- Build supporting documentation. Items such as delivery guides and samples reports help the customer see that you have real intellectual property baked into the offering rather than using them as a guinea pig.
As you productize your service, keep your objective in mind. Will the service be a revenue generator or will it be tool to open doors with customers with the intention of a larger follow-on sale? Depending on the goal, you may market it differently.
Have a look at the types of services you are delivering to your customers today. Pick the most common one to start and apply these rules to productize it.
Craig McQueen leads the Business Intelligence practice for Agora Consulting Partners. He is involved with all aspects of the practice including sales, marketing and delivery. Through his consulting career, he has worked with enterprise customers including TD Bank, Royal Bank, BMO, Rogers Communications and Bell Canada. You can reach Craig at the following email – cmcqueen (at) agorainc dot com.
Last year, as I was creating content for my Devil’s Dictionary for High Tech – I tweeted the following:
You can see the original Tweet here.
Now this was clearly a satirical definition, but it is based on my experience with the topic of thought leadership. I’ve been in more than a few meetings where someone stated that one of the marketing goals was to be seen as a thought leader in our space in the coming year.
No one, myself included, asked what it actually meant to be a thought leader, or how we’d know that we’d achieved our goal, or even what the benefits were if we did become one. The goal of being seen as a “thought leader” was in itself a phrase whose meaning seemed self-evident.
But, clearly that isn’t the case. As mentioned in a previous post, Tom Grant at Forrester is conducting research on thought leadership and is looking for community input.
Having said that, I thought I’d get some direct input from you folks about this topic. And while Tom is focusing on thought leadership in the enterprise software and services space — using Salesforce.com and Wipro as case studies — I see this topic having direct relevance to Product Management.
What is a thought leader?
Before going further, let me try to put a box around the phrase “thought leader”. I say “try”, because I think the phrase will mean different things to different people and there is no single definition that can cover all viewpoints. Here’s one view:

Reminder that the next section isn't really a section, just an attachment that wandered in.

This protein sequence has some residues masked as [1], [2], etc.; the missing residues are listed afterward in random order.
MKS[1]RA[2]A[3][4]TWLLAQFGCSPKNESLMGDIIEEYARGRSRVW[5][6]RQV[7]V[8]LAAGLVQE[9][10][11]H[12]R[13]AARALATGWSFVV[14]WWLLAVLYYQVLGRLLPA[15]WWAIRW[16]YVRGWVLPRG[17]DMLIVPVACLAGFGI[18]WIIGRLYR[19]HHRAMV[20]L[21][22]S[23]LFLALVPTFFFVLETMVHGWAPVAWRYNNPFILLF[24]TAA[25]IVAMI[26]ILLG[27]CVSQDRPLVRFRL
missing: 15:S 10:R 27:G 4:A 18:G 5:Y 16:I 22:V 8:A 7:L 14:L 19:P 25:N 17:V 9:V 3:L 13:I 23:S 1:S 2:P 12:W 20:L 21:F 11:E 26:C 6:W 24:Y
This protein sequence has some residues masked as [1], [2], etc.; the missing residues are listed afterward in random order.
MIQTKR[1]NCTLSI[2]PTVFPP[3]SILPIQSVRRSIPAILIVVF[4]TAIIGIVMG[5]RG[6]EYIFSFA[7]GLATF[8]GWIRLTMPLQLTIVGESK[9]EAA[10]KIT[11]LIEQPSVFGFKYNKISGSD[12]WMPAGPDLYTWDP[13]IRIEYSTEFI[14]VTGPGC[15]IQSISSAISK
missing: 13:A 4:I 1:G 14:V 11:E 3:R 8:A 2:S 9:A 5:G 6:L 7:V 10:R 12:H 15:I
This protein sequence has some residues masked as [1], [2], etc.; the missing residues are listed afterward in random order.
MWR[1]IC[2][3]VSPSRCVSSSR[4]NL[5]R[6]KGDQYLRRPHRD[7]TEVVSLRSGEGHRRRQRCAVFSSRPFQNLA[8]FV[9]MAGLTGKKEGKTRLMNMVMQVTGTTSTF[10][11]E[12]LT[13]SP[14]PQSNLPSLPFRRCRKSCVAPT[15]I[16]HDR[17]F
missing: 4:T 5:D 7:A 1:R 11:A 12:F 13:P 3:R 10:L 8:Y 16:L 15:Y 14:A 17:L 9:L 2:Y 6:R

A thought leader is someone who consistently communicates credible and unbiased information and insight in a particular domain AND whose insights are used by others to take action or make decisions about issues in that domain.
OK, so that won’t fit into a single tweet, and it probably could use improvement (your thoughts are welcome), but it does contain several important points.
1. Thought leaders are people.
Yes, sometimes an organization can be viewed as a thought leader, but it’s the people who make up the organization, and in particular those who speak for it, and represent it that can be viewed as thought leaders.
2. Thought leadership is an active task.
People must communicate in an ongoing manner. A brilliant person who cannot communicate his/her insights to a wide audience cannot be a leader. Communication is one of the 4 Cs of Leadership.
3. Credibility and trust are a must
Virtually anyone can speak on any topic, and with web technologies, they have a virtual megaphone to get their message across. But that fact alone doesn’t make someone a leader. Thought leadership, like any type of leadership requires the trust of those who follow. The leader must be believable and not be seen as a self-promoter or a shill for some organization.
4. Other people/parties must find the leaders insight relevant and actionable
Leadership must be tied into action or progress for those who follow, and not simply the number of those who will listen.
For example, Kanye West joined Twitter on July 28/2010. He had about 200,000 followers the next day and currently has almost 500,000 (roughly 1 week later). Does that make him a thought leader? Not in my opinion, at least not on Twitter. Between musings on life, or Twitpics of things he wants to buy, it’s hard to see how any of this minutae about his life can be considered useful insight. In fact, Kanye seems like a perfect example of the Devil’s Dictionary definition I gave at the beginning of this post.
Product Managers are thought leaders
Looking at the 4 points above, they can clearly be applied to the role of Product Management. Product Managers must lead through influence, must convince others of their perspectives and views, must have credibility and trust, and must communicate information in ways that others find useful and relevant. This applies to both internal teams and with external audiences.
Product managers may not see themselves explicitly as thought leaders, but they often are viewed that way by others. Keep this in mind as you work through your next research project or product release.
How would you define thought leadership?
Do you see yourself as a thought leader in your company?